The county has won this thing for the past 17 years, according to Michael “Big Sexy” Grider, the most underpaid communications manager in the county. The official release is right smack here.

Apparently a bunch of math-heads read through the proposed spending plan and made sure it includes certain things. (I imagine it's got to balance, too.)

So, congrats, Chris.

Monday, December 10, 2012

Festival of Lights starts this Friday

Knox County kicks off its annual Festival of Lights this Friday at The Cove at Concord Park off Northshore Drive. The initial event takes place at 5:45 p.m. with Knox County Mayor Tim “Bigfoot” Burchett flipping the light switch. (No kidding.)

The “sparkle and entertaining” light show (as the county’s spin team puts it) runs through Saturday, Dec. 29 (except for Christmas Day) from 6-9 p.m. 

On Dec. 21-23, Santa (probably the mayor in disguise) will visit, and there also will be a Holiday Market with local vendors and crafters selling Christmas gifts and food.

The county notes that this event has grown during the past few years with new displays, fancy lights coordinated to music, blah, blah, bonfires, marshmallows and lots and lots of lights.

The event is free, but the county will collect a non-perishable food item for The Love Kitchen, which provides meals, clothing and food for the homebound, homeless and unemployed.

Wednesday, December 5, 2012

Another Death Star? Vote now!

Now, everyone who reads the ol' blog knows that we have a Death Star right off Main Street where our local politicians make much of the day-to-day heavy hitting decision.

But now there's a petition to build a new one.

Yup. According to the Washington Post, a “petition posted to the White House Web site – the administration created a forum that allows people to post petitions and promises a response to those that garner more than 25,000 digital signatures – is seeking the construction of a Death Star by 2016.”

The petition, in part, says by “focusing our defense resources into a space-superiority platform and weapon system such as a Death Star, the government can spur job creation in the fields of construction, engineering, space exploration, and more, and strengthen our national defense.”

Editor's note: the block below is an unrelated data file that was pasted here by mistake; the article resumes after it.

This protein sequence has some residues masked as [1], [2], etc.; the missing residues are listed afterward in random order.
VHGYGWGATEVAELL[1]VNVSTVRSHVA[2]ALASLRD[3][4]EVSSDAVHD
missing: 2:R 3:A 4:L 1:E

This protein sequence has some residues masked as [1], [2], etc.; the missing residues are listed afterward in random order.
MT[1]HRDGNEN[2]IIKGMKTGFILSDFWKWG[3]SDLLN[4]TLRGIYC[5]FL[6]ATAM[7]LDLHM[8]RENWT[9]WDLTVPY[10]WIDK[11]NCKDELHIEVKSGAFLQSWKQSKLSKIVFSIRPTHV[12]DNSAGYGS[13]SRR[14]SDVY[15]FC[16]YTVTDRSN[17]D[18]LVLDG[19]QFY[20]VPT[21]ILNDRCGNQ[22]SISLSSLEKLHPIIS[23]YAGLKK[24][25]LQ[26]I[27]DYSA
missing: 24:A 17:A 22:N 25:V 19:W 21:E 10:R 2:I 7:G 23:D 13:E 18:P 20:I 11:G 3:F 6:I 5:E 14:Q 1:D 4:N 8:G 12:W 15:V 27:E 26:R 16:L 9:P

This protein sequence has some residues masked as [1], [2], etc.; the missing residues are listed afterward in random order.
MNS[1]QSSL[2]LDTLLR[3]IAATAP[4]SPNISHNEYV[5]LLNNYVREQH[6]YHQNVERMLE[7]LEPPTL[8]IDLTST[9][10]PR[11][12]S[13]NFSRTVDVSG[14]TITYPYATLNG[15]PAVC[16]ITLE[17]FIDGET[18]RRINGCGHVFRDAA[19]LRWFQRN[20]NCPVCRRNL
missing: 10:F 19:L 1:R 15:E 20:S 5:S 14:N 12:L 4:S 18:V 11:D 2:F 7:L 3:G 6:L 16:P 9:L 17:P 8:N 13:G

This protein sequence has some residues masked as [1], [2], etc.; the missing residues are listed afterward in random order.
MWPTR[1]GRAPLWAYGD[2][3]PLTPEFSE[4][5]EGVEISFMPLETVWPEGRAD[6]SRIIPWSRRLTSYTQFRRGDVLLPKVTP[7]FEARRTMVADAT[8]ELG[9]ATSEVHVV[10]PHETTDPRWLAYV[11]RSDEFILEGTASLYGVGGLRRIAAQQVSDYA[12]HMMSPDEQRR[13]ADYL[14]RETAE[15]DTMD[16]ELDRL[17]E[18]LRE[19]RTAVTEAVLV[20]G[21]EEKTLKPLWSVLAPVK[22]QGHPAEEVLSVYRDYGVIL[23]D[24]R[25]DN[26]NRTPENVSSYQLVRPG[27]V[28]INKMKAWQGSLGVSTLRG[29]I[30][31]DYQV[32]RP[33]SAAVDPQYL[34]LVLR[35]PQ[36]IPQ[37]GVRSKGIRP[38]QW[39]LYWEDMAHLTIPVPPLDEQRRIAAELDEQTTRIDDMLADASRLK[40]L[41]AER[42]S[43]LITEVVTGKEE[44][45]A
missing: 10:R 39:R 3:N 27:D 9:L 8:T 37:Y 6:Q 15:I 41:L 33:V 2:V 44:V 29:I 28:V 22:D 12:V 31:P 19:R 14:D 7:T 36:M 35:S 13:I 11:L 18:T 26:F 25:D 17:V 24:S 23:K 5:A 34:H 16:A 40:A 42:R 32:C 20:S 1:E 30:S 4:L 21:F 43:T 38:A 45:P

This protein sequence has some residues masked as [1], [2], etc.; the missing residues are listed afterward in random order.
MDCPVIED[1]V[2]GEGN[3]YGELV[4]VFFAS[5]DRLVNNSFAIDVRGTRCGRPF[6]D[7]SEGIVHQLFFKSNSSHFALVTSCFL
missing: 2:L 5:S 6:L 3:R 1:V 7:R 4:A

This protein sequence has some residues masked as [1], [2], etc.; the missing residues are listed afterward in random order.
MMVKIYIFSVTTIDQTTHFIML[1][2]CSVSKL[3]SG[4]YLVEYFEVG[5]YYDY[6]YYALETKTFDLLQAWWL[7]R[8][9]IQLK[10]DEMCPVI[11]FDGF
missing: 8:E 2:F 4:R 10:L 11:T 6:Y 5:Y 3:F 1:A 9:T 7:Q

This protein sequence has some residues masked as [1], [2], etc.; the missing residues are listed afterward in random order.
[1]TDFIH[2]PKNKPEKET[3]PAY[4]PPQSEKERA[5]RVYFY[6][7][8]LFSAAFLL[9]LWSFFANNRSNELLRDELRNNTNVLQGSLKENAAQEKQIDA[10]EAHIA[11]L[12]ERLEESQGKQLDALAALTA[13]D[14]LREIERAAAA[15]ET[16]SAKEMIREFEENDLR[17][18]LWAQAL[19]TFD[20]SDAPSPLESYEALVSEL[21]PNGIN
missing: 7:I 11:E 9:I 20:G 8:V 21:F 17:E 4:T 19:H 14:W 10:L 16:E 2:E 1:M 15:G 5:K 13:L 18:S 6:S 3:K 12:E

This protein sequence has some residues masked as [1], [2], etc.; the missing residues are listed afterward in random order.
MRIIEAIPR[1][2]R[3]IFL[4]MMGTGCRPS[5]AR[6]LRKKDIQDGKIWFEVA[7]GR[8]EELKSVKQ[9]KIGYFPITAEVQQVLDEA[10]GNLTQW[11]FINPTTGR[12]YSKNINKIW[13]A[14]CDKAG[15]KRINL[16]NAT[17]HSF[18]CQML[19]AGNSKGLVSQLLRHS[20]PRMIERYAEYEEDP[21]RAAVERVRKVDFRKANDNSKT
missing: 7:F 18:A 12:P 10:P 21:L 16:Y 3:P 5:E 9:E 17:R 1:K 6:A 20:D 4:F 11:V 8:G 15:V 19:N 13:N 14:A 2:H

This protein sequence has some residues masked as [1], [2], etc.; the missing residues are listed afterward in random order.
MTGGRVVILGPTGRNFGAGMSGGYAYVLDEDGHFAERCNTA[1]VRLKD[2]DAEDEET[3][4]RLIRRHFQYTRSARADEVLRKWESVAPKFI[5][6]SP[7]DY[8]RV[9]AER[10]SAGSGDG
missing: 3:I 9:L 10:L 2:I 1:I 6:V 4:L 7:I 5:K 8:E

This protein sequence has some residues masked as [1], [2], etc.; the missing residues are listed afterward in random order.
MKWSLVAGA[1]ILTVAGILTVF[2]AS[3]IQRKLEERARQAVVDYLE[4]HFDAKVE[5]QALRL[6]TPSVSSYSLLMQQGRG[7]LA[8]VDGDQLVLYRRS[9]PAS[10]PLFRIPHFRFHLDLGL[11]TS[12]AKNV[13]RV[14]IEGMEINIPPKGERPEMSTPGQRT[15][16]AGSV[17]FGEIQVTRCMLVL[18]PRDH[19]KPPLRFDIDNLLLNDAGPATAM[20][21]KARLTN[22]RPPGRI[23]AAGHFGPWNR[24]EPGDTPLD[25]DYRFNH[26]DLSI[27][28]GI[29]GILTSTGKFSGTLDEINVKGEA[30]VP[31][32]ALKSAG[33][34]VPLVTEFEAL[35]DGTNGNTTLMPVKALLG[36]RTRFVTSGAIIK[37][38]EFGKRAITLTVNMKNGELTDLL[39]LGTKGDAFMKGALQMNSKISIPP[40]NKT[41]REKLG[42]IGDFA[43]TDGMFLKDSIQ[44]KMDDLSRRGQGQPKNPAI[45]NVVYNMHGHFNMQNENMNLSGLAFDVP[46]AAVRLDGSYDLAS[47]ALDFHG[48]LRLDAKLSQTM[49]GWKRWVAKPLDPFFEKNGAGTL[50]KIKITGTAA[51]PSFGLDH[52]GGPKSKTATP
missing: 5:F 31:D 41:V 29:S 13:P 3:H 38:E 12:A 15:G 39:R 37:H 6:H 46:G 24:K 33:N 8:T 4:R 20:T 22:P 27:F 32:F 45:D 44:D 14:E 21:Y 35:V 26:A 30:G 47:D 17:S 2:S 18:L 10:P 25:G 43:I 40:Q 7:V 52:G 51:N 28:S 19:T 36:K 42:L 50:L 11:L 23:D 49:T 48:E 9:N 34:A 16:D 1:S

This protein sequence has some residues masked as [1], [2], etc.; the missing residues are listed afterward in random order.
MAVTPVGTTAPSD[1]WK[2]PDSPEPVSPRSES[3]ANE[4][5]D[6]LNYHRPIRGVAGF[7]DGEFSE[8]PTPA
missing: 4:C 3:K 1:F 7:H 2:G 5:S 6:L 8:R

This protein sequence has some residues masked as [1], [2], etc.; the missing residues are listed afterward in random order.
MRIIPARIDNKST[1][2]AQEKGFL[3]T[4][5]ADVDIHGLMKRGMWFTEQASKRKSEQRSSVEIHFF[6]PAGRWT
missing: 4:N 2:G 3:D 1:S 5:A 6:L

You can find that bad boy right smack here. So far, it has just under 4,000 signatures, so get signing, so we can blow up some stuff.

Monday, December 3, 2012

Knox Mayor Burchett out of hospital

I'm off today, but figured I'd update the ol' blog anyhow. Just got word from county communications director Michael "Big Sexy" Grider that Mayor Tim Burchett has been released from the hospital.

I figured it would be a little longer. Glad I was wrong. I talked to Tim briefly yesterday. He got to watch his nephew and Christian Academy's quarterback Charlie High lead his team to another state championship, so he was in good spirits. He figured he would be out today or tomorrow. (I should note that he watched the game on TV.)

Now, if only UT will take a look at the kid. They might actually win a game or two next year. Course he'll probably need to get some tats and a criminal record first. Heh.

Sunday, December 2, 2012

Comparing ambulance transport costs

So, Rural/Metro got the ambulance contract. Conspiracy theories start in 3. . . 2 . . . 1 . . . .


Anyhoo, I'm curious just how much these ambulance companies make off the contracts. I mean really. We report that it's more than $60 million over the life of the five-year deal, but I've heard it's as much as $50 million A YEAR!

But, the money, folks, isn't made off those trips to the ER, it's made off transports to the dialysis centers. And we got plenty of those here.

The county, though, in the bidding process, did make the three companies that bid on the contract disclose some stuff, like transport fees. Its not a lot of info, but it provides some insight into how much you or your insurance company is going to shell out.

Here's the numbers for Rural/Metro:
  • Advance Life Support Emergency Service: $755.25 base charge and $8.73 a mile
  • Advance Life Support Non-Emergency Service: $755.25 base charge and $8.73 a mile
  • Basic Life Support Emergency Service: $755.25 base charge and $8.73 a mile
  • Basic Life Support Non-Emergency Service: $326 base charge and $8.73 a mile
  • Critical Care Transport: $936.64 base charge and $8.73 a mile
American Medical Response (AMR) was runner-up in the bidding process, so here's a look at their rates (please not that the rate costs were just one of a number of things the evaluation committee studied):
  • Advance Life Support Emergency Service: $825 base charge and $12 per mile
  • Advance Life Support Non-Emergency Service: $695 base charge and $12 per mile
  • Basic Life Support Emergency Service: $575 base charge and $12 per mile
  • Basic Life Support Non-Emergency Service: $353 base charge and $12 per mile
  • Critical Care Transport: $825 base charge and $12 per mile
Third place was Falck. Here ya go:
  • Advance Life Support Emergency Service: $750 base charge and $9.95 per mile
  • Advance Life Support Non-Emergency Service: $750 base charge and $9.95 per mile
  • Basic Life Support Emergency Service: $595 base charge and $9.95 per mile
  • Basic Life Support Non-Emergency Service: $325 base charge and $9.95 per mile
  • Critical Care Transport: $750 base charge and $9.95 per mile
In addition, Falck had some ad-on fees, charging $75 for each of the following: oxygen administration, EKG, IV administration, medication administration (really?), and “treatment no transport.”